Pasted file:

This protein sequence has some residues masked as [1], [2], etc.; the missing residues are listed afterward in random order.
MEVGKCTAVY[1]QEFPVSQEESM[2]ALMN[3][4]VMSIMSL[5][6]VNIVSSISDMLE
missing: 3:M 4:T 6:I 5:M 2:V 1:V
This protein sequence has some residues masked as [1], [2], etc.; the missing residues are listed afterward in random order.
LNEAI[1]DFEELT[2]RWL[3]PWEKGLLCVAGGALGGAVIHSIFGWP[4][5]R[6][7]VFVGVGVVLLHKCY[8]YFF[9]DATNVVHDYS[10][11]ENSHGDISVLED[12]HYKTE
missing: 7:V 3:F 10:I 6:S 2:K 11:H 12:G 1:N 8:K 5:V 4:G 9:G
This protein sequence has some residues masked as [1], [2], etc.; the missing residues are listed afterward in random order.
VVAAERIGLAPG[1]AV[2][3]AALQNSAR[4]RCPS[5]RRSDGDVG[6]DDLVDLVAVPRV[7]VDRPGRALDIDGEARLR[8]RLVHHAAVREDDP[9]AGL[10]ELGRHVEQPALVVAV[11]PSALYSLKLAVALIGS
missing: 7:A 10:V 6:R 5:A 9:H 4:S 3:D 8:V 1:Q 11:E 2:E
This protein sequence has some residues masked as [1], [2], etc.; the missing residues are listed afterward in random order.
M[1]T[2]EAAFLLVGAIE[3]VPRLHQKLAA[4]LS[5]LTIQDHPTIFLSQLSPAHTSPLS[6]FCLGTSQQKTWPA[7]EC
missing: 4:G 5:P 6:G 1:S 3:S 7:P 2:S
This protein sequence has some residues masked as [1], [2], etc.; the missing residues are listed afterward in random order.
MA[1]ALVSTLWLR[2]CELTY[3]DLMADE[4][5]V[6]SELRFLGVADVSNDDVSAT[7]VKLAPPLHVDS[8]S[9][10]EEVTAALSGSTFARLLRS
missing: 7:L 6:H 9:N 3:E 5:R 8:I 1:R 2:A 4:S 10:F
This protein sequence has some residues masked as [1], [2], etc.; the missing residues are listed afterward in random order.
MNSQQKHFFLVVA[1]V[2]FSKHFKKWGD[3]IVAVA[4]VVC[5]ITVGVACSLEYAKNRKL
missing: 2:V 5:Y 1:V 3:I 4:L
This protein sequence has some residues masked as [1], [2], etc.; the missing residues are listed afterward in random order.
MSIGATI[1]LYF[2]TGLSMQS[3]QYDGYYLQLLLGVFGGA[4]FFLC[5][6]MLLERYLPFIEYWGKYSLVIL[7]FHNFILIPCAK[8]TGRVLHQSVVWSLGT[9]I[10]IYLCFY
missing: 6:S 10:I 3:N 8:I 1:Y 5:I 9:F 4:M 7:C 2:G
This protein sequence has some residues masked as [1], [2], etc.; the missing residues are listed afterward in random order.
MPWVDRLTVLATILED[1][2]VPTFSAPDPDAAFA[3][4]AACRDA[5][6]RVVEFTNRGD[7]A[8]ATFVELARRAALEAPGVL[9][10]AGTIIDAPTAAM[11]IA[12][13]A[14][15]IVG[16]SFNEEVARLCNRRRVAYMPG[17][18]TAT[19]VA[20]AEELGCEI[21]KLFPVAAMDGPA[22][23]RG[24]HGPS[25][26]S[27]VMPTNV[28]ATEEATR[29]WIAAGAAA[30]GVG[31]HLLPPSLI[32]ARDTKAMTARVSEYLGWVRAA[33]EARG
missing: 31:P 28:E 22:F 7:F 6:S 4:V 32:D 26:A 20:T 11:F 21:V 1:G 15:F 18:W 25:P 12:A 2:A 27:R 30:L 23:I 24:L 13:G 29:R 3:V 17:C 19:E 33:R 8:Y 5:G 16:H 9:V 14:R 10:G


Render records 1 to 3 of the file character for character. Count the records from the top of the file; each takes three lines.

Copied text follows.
This protein sequence has some residues masked as [1], [2], etc.; the missing residues are listed afterward in random order.
MEVGKCTAVY[1]QEFPVSQEESM[2]ALMN[3][4]VMSIMSL[5][6]VNIVSSISDMLE
missing: 3:M 4:T 6:I 5:M 2:V 1:V
This protein sequence has some residues masked as [1], [2], etc.; the missing residues are listed afterward in random order.
LNEAI[1]DFEELT[2]RWL[3]PWEKGLLCVAGGALGGAVIHSIFGWP[4][5]R[6][7]VFVGVGVVLLHKCY[8]YFF[9]DATNVVHDYS[10][11]ENSHGDISVLED[12]HYKTE
missing: 7:V 3:F 10:I 6:S 2:K 11:H 12:G 1:N 8:K 5:V 4:G 9:G
This protein sequence has some residues masked as [1], [2], etc.; the missing residues are listed afterward in random order.
VVAAERIGLAPG[1]AV[2][3]AALQNSAR[4]RCPS[5]RRSDGDVG[6]DDLVDLVAVPRV[7]VDRPGRALDIDGEARLR[8]RLVHHAAVREDDP[9]AGL[10]ELGRHVEQPALVVAV[11]PSALYSLKLAVALIGS
missing: 7:A 10:V 6:R 5:A 9:H 4:S 3:D 8:V 1:Q 11:E 2:E